In the past few years, we have focused on issues of race, socioeconomic status, health disparities, sexual orientation, and disabilities as they relate to the training of clinical scientists and the research, treatment, and assessment of psychological disorders. Discussions of relevant articles and movies on diversity topics, invited lectures by multicultural researchers, and workshops on cultural sensitivity are used to address these topics. Some example activities over the last several years include:

  • Presentation about key diversity and social justice-related terminology and core principles, the role of psychology in social justice, costs of privilege for privileged group members, and leveraging privilege in social justice. In depth discussion about how clinical science and social justice can coexist, and relevance of social justice for clients, therapists, and researchers.
  • A group reading of four clinical vignettes followed by discussions on the ways in which race, gender, class, sexual orientation, etc. were relevant to the clinical vignettes and how these socially constructed categories might be relevant in our own clinical work. Examples include shadism/colorism in ethnic minority communities, “hair politics,” relevance of bilingual language acquisition, racial authenticity testing, cultural homelessness, psychological risks and increased risk of victimization associated with exotification of multiracial men and women, non-visible minority status and racial ambiguity, and experiences of Whites with close affiliations with ethnic minority groups.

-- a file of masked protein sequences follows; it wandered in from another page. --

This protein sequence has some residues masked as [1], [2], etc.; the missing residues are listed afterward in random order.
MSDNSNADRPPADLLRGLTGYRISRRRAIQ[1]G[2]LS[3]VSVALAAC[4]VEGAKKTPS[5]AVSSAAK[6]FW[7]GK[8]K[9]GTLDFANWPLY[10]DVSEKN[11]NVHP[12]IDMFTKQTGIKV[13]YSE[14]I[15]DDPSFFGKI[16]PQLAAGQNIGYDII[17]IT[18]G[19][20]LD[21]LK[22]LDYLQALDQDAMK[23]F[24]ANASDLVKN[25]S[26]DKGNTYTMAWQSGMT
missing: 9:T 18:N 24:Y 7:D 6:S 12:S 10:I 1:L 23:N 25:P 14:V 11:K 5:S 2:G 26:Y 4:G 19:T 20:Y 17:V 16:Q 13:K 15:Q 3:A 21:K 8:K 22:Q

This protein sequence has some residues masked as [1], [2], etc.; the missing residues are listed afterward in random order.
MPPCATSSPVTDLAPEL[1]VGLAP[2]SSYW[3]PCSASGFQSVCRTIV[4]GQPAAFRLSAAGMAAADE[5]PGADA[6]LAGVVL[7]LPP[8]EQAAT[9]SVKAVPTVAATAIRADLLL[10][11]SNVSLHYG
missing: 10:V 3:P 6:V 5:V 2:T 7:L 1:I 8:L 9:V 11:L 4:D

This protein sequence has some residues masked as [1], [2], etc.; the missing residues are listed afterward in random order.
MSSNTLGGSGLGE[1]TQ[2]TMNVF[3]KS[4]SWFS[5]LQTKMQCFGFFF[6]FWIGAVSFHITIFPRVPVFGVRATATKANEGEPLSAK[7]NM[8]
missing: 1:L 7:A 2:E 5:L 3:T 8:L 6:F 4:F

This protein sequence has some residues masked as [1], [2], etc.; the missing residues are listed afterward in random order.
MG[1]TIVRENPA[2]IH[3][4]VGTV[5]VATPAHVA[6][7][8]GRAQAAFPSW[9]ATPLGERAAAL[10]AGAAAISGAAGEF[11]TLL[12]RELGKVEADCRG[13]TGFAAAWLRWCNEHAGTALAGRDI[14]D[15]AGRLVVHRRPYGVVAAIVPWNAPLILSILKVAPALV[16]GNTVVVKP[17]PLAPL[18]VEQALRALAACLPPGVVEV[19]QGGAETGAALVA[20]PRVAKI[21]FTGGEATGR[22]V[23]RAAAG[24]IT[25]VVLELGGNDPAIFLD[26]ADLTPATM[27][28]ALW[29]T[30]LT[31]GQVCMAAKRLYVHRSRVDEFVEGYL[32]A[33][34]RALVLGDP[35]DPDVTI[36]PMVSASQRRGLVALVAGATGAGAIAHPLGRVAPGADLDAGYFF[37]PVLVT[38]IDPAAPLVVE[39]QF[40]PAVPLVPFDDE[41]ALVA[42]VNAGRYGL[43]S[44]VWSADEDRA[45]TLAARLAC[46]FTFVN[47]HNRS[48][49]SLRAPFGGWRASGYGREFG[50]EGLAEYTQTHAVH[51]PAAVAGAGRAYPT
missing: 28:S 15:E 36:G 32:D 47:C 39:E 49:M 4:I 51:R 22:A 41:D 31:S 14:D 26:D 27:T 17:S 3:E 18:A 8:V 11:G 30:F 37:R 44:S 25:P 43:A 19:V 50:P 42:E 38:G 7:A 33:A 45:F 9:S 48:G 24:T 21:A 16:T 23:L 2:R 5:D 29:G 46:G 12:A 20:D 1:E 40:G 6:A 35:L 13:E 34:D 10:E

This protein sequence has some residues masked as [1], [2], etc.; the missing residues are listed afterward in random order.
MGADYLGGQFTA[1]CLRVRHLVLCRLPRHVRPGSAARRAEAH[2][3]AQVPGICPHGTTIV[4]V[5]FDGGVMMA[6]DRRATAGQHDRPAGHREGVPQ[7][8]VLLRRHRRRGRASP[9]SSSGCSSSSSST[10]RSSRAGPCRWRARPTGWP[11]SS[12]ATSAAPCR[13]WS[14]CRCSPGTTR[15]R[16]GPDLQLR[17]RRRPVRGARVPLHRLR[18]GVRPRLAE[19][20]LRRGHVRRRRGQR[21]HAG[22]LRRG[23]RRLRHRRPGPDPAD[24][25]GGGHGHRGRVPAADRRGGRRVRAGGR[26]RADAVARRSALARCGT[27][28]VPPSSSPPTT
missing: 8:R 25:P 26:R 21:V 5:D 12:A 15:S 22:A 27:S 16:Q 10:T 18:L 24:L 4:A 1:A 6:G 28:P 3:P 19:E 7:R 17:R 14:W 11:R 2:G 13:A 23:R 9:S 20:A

• A "Privilege Walk" activity to identify both obstacles and benefits one might experience and recognize how power and privilege can affect our lives even when we are not aware that they are happening.
  • Group discussions among research labs to identify ways of conducting multicultural research with existing data sets or resources within each lab.
  • Viewing and discussion of racial and social tensions in the 2004 film, Crash.
  • A health disparities lecture by the Chief Executive Officer (CEO) of the American Psychological Association, Dr. Norman Anderson.
  • A journal club review and critique of existing measures of socioeconomic status in the field.
  • Dialogue and group exercises on how attitudes and beliefs about social class can create barriers to effective therapy.
  • A speaker panel on barriers faced by children and adults with autism.
  • Organization and hosting of a depression screening event at a predominantly Black church.
  • A research colloquium presentation by Dr. Terri Conley (University of Michigan) exploring the nature of stereotypes about heterosexuals held by lesbian, gay, and queer-identifying individuals.
  • A workshop facilitated by Dr. Frederick Leong (MSU) on developing and using cultural formulations in clinical practice.
  • A workshop facilitated by Dr. John Lee (MSU Counseling Center) on multicultural competence in clinical work.
  • Student case presentations of their work with clients from diverse racial and economic backgrounds.
  • Guided discussions about ways to have effective and open dialogue with clients about diversity issues.